Editorial: PPP advocated for cocoa industry is worth considering

Photo: A cocoa farmer applying chemicals to his farm. Credit: UTZ

About 40 percent, or 800,000 hectares of the country’s over 1.9 million hectares of cocoa farms, are either over-aged or affected by swollen-shoot virus disease.

That informed government’s recently launched rehabilitation programme to cut down and replant diseased and over-aged cocoa farms across the country.

However, industry experts are concerned that government’s budget is constrained since it is being prioritised to fight COVID-19, hence they advocate a public-private partnership (PPP) approach as the soundest approach to deliver sustainable cocoa production.

There are several opportunities that exist for the private sector to tap into, and COCOBOD is ready to work with private partners that can comply with its prescriptions.

For instance, with increased calls for the use sealable electronic scales so that issues of adjusting will no longer be a problem to the disadvantage of farmers, private participation could play a crucial role.

Solidaridad West Africa, in collaboration with Cocoa Health and Extension Division (CHED)-COCOBOD, last week organised a trip to cocoa-producing communities in three regions – Bono, Western North and Central – for selected media practitioners.

Analysts believe a time is coming when it will no longer be sustainable for government to continue providing free services and inputs to farmers, hence the need to encourage public-private partnerships in the sector.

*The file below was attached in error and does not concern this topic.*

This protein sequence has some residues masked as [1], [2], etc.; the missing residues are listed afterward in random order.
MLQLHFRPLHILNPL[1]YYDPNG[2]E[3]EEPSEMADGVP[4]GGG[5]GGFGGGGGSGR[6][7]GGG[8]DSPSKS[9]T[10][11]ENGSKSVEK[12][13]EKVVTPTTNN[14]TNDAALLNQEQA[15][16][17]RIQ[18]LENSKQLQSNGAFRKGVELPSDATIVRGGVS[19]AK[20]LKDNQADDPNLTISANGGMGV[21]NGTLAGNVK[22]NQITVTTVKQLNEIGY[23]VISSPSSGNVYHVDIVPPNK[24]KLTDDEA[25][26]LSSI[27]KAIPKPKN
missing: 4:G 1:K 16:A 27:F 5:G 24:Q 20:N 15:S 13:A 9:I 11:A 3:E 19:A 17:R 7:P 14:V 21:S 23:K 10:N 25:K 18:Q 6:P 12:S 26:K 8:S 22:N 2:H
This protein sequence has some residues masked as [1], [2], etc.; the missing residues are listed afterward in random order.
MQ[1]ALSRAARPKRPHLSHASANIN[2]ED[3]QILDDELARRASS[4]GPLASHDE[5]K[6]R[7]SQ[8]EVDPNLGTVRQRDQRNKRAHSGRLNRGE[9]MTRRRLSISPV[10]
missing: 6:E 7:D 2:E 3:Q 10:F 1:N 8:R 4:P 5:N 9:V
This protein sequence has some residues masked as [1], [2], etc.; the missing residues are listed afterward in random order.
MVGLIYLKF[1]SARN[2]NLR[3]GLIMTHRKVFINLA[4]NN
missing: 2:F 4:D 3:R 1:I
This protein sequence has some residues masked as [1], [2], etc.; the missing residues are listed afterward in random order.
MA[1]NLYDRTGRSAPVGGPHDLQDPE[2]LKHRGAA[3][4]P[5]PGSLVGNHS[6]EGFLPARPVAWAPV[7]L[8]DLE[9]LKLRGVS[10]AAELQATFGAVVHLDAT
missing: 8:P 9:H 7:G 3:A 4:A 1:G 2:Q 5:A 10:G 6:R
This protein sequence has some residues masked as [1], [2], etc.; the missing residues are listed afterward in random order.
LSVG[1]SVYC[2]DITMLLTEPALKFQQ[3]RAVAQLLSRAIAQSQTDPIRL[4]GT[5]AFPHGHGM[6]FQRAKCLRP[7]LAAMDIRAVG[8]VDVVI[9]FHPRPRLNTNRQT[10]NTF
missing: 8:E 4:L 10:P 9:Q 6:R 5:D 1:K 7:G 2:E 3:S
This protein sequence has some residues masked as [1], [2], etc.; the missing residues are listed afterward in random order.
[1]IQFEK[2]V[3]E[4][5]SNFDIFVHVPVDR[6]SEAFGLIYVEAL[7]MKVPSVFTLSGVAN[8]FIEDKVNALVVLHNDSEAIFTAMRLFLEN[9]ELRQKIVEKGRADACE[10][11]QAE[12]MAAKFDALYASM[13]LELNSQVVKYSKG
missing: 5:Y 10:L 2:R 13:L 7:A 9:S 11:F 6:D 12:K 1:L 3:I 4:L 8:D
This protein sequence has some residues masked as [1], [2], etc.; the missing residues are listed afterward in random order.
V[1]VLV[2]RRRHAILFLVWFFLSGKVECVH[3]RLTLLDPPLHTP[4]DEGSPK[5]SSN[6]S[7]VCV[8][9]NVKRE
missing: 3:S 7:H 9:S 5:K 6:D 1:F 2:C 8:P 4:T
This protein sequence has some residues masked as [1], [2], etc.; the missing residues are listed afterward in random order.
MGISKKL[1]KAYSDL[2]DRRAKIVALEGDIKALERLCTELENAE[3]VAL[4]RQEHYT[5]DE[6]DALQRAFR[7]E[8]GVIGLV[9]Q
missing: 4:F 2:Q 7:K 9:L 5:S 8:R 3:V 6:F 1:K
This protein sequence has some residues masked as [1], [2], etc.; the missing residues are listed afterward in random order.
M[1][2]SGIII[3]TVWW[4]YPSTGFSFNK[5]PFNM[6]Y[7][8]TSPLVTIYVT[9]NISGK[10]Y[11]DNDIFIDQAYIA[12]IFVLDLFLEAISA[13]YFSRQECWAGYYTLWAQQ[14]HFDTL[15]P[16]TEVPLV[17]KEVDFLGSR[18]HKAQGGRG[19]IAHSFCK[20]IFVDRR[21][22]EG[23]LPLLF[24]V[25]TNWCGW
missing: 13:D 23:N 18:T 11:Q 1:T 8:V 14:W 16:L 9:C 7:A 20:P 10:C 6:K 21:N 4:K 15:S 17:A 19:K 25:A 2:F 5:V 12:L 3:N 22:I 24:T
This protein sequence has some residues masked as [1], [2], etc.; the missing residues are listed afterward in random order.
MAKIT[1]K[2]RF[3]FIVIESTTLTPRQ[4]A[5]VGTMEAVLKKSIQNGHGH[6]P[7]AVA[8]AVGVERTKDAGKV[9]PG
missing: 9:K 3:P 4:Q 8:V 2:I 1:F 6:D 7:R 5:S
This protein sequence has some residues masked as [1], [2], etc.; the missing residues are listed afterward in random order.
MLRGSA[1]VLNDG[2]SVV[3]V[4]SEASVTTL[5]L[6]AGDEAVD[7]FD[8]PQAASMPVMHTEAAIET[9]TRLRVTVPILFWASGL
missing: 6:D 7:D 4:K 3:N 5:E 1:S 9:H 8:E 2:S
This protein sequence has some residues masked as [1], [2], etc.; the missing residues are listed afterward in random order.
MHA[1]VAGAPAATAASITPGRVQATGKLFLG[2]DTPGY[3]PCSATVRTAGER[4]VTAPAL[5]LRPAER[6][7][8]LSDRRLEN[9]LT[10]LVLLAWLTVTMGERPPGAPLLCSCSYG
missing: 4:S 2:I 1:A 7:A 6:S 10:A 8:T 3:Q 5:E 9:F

Programme Manager for CORIP and Head of Access to Finance, Solidaridad West Africa, Mr. Mensah said: “We want a situation where government is no longer providing free services, because it discourages the creation of private markets”.

Funded by the Embassy of the Kingdom of the Netherlands in Accra, CORIP II uses public funds to leverage private sector investments from commercial banks and impact investors for cocoa rehabilitation and intensification.

The objective of CORIP II is to speed and scale up within the cocoa supply chain the creation of SMEs to deliver market-based intensification and rehabilitation services to farmers in the targetted countries.

About 800,000 hectares of cocoa farms are to be rehabilitated, and the rehabilitation programme can create tremendous opportunities for SMEs. Another example is that government’s new extension strategy will invite some private participation.

Owing to the national importance of cocoa, government plays a formidable role in its development; but this cannot be sustained over time, particularly if we want to get the best from the industry. The farmers must be trained to eventually wean themselves off government subsidies and treat the vocation strictly along the lines of efficient agri-business.

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